Whenever I start thinking about a new genre conversion, taking a close look at the skill list is one of the first things I do. I like to see what I can cut and what I can combine; rarely, I end up adding something. Regardless, I'm likely to do a lot of renaming. I find it goes a long way toward communicating the feel of the genre in question. For example, in "Spirit of the Sword," I could've left Science as Science, but renaming it to Physik gives it a totally different vibe in my mind.
Anyway, with that in mind, here's a skill list for "Spirit of the 17th Century."
|Skill (New) ||SotC Equivalent|
|Horsemanship||Drive, Survival's riding trapping|
|Legerdemain||Sleight of Hand|
|Survival||Survival, sans riding|
For example, there's nothing wrong with Weapons and Fists, per se, but Arms and Fisticuffs just feels so much more right to me. Ditto Chicanery. Chicanery! Is there another RPG out there with a skill called Chicanery?
(I've also renamed consequences for this one: Trifling, Middling, and Grievous. "Well-placed, sir! You have struck me a Grievous Arm Cut Off, indeed!")
Anyway, a few things got combined, so maybe I ought to explain those.
Drive becomes Horsemanship, and deals with both riding horses and driving wagons/carriages/etc. Even though horse-drawn modes of transport are more central to this genre than to, say, fantasy, I still can't see having an entire skill just for carriages. In the source material, those who are good at riding horses are also capable when it comes to controlling a team of them. So Survival loses its horse-riding trapping and is completely about, y'know, survival.
Leadership and Intimidation combine, Voltron-like, to form Presence. Again, in the source material, force of personality is a big thing. Those who are intimidating are generally so because of their charisma. Anyone who wants to be decently intimidating without having any real ability to lead can supplement that with a boon (+1 Presence when intimidating) and an aspect or two, since it's likely to be a situational thing.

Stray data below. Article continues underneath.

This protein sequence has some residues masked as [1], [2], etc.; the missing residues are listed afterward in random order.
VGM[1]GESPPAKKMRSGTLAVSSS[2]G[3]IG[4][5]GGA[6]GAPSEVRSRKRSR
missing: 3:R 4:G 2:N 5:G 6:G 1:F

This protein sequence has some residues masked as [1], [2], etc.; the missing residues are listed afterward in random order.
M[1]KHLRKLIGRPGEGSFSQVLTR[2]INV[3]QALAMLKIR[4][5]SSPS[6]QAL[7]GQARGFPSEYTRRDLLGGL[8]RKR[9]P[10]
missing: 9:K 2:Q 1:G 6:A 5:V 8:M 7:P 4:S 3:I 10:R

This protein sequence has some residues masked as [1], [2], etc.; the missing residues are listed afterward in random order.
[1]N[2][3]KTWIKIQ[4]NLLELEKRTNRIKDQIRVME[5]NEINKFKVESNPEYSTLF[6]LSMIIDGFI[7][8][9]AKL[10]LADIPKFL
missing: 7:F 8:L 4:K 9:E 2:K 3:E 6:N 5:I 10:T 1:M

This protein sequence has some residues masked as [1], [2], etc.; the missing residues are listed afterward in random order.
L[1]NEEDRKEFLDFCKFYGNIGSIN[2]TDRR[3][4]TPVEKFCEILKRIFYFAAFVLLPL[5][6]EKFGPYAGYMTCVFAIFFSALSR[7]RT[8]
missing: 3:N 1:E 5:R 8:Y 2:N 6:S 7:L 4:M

Likewise with Might and Endurance. Brawn is all that physical toughness in one skill.
Science kills Engineering and takes its stuff. I just don't think there should be a separation between these here. It's the Age of Enlightenment and/or Reason.
Contacting becomes Connections, which seems minor, I'll admit, but I think it contributes to the more social elements of the genre. It's not about being able to gather information; it's about being well-connected. Connections is the defensive skill in social conflicts, which I'll talk more about later.
And that's all the justification I feel I need to do for you people.
Oh, one last thing: Gamex. Gamex went well. I ran two "Legends of Anglerre" demo games, which were enjoyed by all (or seemed to be), and got some good feedback to boot. Most of the mechanical comments were actually about Starblazer and the differences between it and SotC. I've never met anyone -- in person, in real life -- who actually plays Starblazer, though several of us own the PDF, nor do I think I know anyone anymore who plays SotC as written, so for those in my groups who were already familiar with SotC/FATE, getting used to the way Starblazer does things was an additional obstacle, but hardly one we couldn't overcome.